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The Aggies of Corregidor

On Muster day in 2015, a memorial, the first photo on this page, was dedicated on the island of Corregidor in honor of the Aggies who Mustered there in 1942 and 1946, along with all Aggies who defended Corregidor and Bataan during World War II. The Association of Former Students secured funds from Texas A&M Clubs and private donors to build the monument. Using a series of four panels, the monument lists nearly 200 names. Simple in design, the monument represents the sacrifice, bravery and Aggie Spirit of those Ags.

The second photo is the 1946 Corregidor Muster photo (taken by James T. Danklefs '43) that has become iconic among Aggies. On this page, explore the identities, class years and hometowns of the men pictured in that famous photo, and then keep reading to learn the true stories behind the Corregidor Musters of 1942 and 1946.

Corregidor Monument

Scroll left and right to see the full image and tap each serviceman to see his available information.

April 21, 1942

World War II had the nation in a chokehold. In the fight against Japan, the small island of Corregidor in Manila Bay was the last of America's strongholds in the area. First-hand accounts published in the book Softly Call the Muster by John A. Adams, Jr. '73 tell how America's war strategy in the Pacific depended on the strength of Manila Bay and how Texas Aggie Brig. Gen. George F. Moore, Class of 1908, was one of the soldiers commissioned to defend it.

As the small island continued to be pummeled by artillery shells from Japanese planes, the only safe spot for American soldiers was the bombproof Malinta Tunnel. The 830-foot by 35-foot passageway used as headquarters, supply depot and makeshift hospital became the spot of Aggie legend.

It was April 21. Adams's book said Moore asked another Aggie, Maj. Tom Dooley '35, if they could get a list of the Aggies fighting at Corregidor. There were 27 Aggies on Corregidor that day.

"So, we had a roll call, and a muster is a roll call," Dooley was quoted as saying.

He sent word to one of the news correspondents reporting from the island, and the reporter wired the story back to the states. Aggies know the story. What was broadcast back to America which told the story of a little band of Aggies roaring and singing their defiance was a stretch of the reality. Artillery shells rained from the sky; historians say there is no way the Aggies were able to physically gather.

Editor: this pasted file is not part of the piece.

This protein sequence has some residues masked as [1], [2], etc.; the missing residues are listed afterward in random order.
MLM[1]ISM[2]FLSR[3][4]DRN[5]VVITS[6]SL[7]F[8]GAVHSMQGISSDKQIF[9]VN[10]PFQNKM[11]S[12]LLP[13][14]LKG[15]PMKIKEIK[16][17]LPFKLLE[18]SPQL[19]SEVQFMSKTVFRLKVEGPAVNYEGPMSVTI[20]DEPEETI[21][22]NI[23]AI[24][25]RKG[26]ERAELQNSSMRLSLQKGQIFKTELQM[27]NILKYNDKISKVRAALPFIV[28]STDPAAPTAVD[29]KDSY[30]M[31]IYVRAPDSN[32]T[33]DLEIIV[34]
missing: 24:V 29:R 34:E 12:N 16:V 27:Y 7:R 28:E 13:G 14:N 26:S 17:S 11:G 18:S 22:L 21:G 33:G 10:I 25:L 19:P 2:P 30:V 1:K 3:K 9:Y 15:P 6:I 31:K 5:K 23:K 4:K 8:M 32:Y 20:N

The article encouraged a war-weary nation. The story of Muster was told across the country, "which solidified one of the most meaningful traditions we have," said Marty Holmes '87, vice president of The Association.

April 21, 1946

It was Muster day in the Philippines once more. The boys who'd so quickly become men jumped in their jeeps, boarded boats and sailed the Pacific to stand at the mouth of the Malinta Tunnel.

With the war won and the Filipinos liberated from Japanese occupation in 1945, another duty remained. Muster again on the island of Corregidor, on "the Rock" where Aggies did the same in 1942 right through the Japanese Siege. Bunkered inside the Malinta Tunnel, most of those men of 1942 died or were taken prisoner when Corregidor fell to the Japanese.

They came from their respective posts in 1946 to Muster on Corregidor and honor those lives lost.

They used a bed sheet to improvise an Aggie flag and hung it over the Malinta Tunnel to stand at attention, all 128 of them, for The Spirit of Aggieland.

There's a photograph (above) of those men in front of their homemade flag. It's famous in Aggieland. When people think about the importance of Muster, for many they're reminded of that image, Holmes said. Their example reminds Aggies that Muster is more than an event, he said. "It's honoring those who have gone before us and made A&M what it is," he said.

During World War II, there were more officers from Texas A&M than from any other school and more than the combined total of the U.S. Naval Academy and U.S. Military Academy. "Aggies give so much for our country and represent our university so well. The fact that we've been given the opportunity to have a monument on Corregidor that represents our contributions to World War II and the Philippines is just great," Holmes said.

The idea for a monument first came from an Aggie in the Philippines, said Josh Reinbolt '99, director of former student programs at The Association and funding the project happened extremely quickly. "Everything that was needed was given by a few individuals and A&M Clubs," he said.

"Once an Aggie, always an Aggie," Reinbolt said. "We know that, because of Muster and because of the Aggie Spirit, you will always be remembered—you'll always have someone to say 'here' for you."


If you have any information about The Aggies of Corregidor, particularly the men listed as "Unknown," please email us at


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